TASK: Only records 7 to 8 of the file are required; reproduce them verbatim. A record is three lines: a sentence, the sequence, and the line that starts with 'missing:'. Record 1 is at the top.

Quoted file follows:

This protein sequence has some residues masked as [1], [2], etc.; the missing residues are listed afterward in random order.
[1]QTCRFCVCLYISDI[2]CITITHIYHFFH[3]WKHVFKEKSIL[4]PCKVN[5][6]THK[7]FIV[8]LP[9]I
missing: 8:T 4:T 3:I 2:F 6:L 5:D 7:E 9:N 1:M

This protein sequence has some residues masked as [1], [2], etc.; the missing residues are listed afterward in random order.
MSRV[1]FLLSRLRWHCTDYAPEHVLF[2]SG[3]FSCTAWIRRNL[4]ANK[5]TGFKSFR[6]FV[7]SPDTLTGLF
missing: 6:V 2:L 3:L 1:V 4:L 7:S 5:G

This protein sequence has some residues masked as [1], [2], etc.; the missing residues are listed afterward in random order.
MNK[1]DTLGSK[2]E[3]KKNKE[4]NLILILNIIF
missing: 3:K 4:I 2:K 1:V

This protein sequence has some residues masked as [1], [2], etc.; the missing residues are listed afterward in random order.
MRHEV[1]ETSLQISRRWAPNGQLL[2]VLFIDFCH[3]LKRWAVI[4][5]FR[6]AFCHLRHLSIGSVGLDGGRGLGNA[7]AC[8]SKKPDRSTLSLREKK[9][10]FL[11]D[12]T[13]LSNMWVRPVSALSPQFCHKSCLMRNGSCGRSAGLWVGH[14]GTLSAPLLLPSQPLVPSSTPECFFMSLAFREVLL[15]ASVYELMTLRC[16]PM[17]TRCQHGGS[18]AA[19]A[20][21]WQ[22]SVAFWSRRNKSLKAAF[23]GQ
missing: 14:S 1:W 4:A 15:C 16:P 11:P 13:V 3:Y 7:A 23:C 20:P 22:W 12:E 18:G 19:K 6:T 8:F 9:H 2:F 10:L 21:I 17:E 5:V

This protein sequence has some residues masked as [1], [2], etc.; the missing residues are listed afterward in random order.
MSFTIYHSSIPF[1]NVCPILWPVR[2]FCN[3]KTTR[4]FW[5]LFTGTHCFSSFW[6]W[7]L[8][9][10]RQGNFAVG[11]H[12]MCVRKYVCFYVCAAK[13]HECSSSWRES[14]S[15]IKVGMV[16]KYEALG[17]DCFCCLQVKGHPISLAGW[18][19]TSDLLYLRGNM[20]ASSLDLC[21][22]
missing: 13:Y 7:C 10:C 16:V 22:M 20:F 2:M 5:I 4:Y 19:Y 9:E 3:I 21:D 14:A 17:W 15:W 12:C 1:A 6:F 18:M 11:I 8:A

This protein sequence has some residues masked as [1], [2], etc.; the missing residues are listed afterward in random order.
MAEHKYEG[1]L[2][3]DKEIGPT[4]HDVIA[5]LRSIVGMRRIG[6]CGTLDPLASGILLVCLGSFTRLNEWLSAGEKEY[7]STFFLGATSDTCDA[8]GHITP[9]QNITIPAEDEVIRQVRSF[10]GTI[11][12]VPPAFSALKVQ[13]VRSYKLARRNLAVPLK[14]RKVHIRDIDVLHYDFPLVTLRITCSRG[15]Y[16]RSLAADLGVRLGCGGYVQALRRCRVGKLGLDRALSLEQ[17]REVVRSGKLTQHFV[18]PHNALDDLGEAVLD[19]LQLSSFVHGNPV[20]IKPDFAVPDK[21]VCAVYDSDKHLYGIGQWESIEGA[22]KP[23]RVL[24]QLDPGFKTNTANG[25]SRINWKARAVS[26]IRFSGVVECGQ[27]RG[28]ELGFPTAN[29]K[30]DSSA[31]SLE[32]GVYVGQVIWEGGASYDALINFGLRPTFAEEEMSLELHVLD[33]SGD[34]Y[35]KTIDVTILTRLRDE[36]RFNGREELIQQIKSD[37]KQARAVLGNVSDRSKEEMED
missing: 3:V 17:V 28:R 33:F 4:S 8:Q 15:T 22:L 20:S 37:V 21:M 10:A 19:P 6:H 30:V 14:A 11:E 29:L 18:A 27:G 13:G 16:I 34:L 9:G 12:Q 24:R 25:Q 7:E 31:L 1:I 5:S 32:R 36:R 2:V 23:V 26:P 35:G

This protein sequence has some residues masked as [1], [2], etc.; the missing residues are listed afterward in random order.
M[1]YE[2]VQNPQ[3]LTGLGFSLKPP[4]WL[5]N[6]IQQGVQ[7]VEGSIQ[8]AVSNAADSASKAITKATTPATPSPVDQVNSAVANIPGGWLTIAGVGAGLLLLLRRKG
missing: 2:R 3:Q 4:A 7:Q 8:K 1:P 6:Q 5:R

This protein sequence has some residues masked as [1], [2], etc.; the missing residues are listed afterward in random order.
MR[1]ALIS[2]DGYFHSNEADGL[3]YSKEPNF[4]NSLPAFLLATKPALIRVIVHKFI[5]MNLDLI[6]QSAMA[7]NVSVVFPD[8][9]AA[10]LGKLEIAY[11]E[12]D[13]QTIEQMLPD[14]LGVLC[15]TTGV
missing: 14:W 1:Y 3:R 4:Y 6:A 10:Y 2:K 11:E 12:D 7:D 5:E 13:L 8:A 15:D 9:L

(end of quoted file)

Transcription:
This protein sequence has some residues masked as [1], [2], etc.; the missing residues are listed afterward in random order.
M[1]YE[2]VQNPQ[3]LTGLGFSLKPP[4]WL[5]N[6]IQQGVQ[7]VEGSIQ[8]AVSNAADSASKAITKATTPATPSPVDQVNSAVANIPGGWLTIAGVGAGLLLLLRRKG
missing: 2:R 3:Q 4:A 7:Q 8:K 1:P 6:Q 5:R

This protein sequence has some residues masked as [1], [2], etc.; the missing residues are listed afterward in random order.
MR[1]ALIS[2]DGYFHSNEADGL[3]YSKEPNF[4]NSLPAFLLATKPALIRVIVHKFI[5]MNLDLI[6]QSAMA[7]NVSVVFPD[8][9]AA[10]LGKLEIAY[11]E[12]D[13]QTIEQMLPD[14]LGVLC[15]TTGV
missing: 14:W 1:Y 3:R 4:Y 6:A 10:Y 2:K 11:E 12:D 7:D 5:E 13:L 8:A 15:D 9:L